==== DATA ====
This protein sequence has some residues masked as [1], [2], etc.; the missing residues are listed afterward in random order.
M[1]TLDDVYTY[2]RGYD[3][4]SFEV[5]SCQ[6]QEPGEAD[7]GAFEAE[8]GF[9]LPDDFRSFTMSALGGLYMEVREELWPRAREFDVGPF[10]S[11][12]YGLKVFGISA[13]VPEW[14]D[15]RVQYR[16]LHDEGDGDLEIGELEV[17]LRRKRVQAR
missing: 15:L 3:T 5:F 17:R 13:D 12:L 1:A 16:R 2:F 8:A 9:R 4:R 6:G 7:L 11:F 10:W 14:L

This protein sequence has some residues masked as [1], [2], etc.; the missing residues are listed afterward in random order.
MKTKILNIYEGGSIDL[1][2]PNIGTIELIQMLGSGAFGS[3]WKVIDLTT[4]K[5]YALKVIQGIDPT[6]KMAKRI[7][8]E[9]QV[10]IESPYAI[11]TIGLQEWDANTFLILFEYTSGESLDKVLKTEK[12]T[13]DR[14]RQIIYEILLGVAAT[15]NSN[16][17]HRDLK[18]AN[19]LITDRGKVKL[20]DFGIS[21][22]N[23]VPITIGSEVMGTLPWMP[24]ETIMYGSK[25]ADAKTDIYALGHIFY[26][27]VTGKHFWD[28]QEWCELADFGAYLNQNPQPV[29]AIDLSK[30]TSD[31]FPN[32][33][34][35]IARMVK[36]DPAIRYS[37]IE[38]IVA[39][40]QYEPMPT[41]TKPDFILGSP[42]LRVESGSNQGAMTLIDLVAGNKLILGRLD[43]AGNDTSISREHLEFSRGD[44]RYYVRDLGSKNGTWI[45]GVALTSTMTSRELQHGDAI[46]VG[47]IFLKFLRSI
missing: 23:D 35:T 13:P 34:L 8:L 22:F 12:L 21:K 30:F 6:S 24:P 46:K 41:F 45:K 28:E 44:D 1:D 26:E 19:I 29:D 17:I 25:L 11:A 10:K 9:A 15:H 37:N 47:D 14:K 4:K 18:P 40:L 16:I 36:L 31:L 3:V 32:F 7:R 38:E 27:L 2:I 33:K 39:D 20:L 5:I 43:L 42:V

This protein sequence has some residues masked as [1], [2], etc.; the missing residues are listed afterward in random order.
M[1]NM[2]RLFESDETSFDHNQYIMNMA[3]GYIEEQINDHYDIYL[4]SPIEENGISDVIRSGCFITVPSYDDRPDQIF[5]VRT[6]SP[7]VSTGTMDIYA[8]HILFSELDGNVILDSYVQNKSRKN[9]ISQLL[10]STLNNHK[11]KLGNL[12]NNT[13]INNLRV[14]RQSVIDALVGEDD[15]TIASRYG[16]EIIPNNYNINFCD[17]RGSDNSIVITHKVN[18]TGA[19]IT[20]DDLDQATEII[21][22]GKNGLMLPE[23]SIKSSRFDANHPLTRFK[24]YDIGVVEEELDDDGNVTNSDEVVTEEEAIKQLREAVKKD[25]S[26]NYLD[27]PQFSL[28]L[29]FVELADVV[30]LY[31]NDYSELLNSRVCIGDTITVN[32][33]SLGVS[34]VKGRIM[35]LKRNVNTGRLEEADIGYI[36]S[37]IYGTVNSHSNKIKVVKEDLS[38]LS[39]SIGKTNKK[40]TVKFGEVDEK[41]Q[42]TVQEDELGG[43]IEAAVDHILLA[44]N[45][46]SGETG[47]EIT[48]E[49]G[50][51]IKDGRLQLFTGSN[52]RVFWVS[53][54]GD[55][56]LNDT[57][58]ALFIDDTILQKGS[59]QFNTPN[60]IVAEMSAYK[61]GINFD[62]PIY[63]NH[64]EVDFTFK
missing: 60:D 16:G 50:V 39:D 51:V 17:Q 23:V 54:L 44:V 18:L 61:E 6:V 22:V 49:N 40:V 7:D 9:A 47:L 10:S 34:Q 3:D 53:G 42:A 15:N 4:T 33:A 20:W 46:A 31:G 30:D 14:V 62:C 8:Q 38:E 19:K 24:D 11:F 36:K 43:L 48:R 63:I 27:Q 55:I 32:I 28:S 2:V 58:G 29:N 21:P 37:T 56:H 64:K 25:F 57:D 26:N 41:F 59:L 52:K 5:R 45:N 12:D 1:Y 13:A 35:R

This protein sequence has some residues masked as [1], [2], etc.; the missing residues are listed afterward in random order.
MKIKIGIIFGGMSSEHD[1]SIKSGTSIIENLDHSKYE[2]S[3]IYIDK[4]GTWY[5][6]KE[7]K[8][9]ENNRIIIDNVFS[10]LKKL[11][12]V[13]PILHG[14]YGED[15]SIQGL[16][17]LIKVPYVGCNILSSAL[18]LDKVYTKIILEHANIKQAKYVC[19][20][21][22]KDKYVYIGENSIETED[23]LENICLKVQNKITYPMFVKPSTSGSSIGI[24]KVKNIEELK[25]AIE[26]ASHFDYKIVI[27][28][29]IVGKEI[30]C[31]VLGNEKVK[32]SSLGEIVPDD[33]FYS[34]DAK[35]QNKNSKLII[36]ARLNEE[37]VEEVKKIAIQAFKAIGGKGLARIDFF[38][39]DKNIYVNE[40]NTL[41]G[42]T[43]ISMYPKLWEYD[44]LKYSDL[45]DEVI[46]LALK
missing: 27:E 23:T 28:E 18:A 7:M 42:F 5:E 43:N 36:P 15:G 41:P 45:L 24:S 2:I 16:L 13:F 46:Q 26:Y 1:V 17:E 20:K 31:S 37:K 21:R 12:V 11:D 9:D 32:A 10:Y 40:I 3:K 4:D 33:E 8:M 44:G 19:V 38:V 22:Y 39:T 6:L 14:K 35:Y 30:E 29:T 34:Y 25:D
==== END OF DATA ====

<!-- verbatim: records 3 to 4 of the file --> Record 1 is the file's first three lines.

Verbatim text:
This protein sequence has some residues masked as [1], [2], etc.; the missing residues are listed afterward in random order.
M[1]NM[2]RLFESDETSFDHNQYIMNMA[3]GYIEEQINDHYDIYL[4]SPIEENGISDVIRSGCFITVPSYDDRPDQIF[5]VRT[6]SP[7]VSTGTMDIYA[8]HILFSELDGNVILDSYVQNKSRKN[9]ISQLL[10]STLNNHK[11]KLGNL[12]NNT[13]INNLRV[14]RQSVIDALVGEDD[15]TIASRYG[16]EIIPNNYNINFCD[17]RGSDNSIVITHKVN[18]TGA[19]IT[20]DDLDQATEII[21][22]GKNGLMLPE[23]SIKSSRFDANHPLTRFK[24]YDIGVVEEELDDDGNVTNSDEVVTEEEAIKQLREAVKKD[25]S[26]NYLD[27]PQFSL[28]L[29]FVELADVV[30]LY[31]NDYSELLNSRVCIGDTITVN[32][33]SLGVS[34]VKGRIM[35]LKRNVNTGRLEEADIGYI[36]S[37]IYGTVNSHSNKIKVVKEDLS[38]LS[39]SIGKTNKK[40]TVKFGEVDEK[41]Q[42]TVQEDELGG[43]IEAAVDHILLA[44]N[45][46]SGETG[47]EIT[48]E[49]G[50][51]IKDGRLQLFTGSN[52]RVFWVS[53][54]GD[55][56]LNDT[57][58]ALFIDDTILQKGS[59]QFNTPN[60]IVAEMSAYK[61]GINFD[62]PIY[63]NH[64]EVDFTFK
missing: 60:D 16:G 50:V 39:D 51:V 17:Q 23:V 54:L 44:V 18:L 61:E 6:V 22:V 49:N 40:V 7:D 9:A 47:L 10:S 34:Q 3:D 53:G 42:A 15:N 4:T 33:A 20:W 46:A 31:G 30:D 14:V 62:C 8:Q 38:E 19:K 24:D 11:F 36:K 43:L 48:R 63:I 27:Q 55:I 32:I 28:S 2:V 58:G 29:N 21:P 37:T 56:H 64:K 25:F 57:D 26:N 41:F 59:L 52:K 5:R 45:N 12:D 1:Y 13:A 35:R

This protein sequence has some residues masked as [1], [2], etc.; the missing residues are listed afterward in random order.
MKIKIGIIFGGMSSEHD[1]SIKSGTSIIENLDHSKYE[2]S[3]IYIDK[4]GTWY[5][6]KE[7]K[8][9]ENNRIIIDNVFS[10]LKKL[11][12]V[13]PILHG[14]YGED[15]SIQGL[16][17]LIKVPYVGCNILSSAL[18]LDKVYTKIILEHANIKQAKYVC[19][20][21][22]KDKYVYIGENSIETED[23]LENICLKVQNKITYPMFVKPSTSGSSIGI[24]KVKNIEELK[25]AIE[26]ASHFDYKIVI[27][28][29]IVGKEI[30]C[31]VLGNEKVK[32]SSLGEIVPDD[33]FYS[34]DAK[35]QNKNSKLII[36]ARLNEE[37]VEEVKKIAIQAFKAIGGKGLARIDFF[38][39]DKNIYVNE[40]NTL[41]G[42]T[43]ISMYPKLWEYD[44]LKYSDL[45]DEVI[46]LALK
missing: 27:E 23:T 28:E 18:A 7:M 42:F 5:E 43:N 36:P 15:G 41:P 45:L 24:S 2:I 16:L 13:F 46:Q 26:Y 1:V 17:E 20:K 31:S 37:K 21:R 12:V 11:D 9:D 32:A 10:Y 40:I 3:K 4:D 33:E 8:M 44:G 19:V 38:V 22:Y 39:T 6:L 14:K 35:Y 30:E 29:T 34:Y 25:D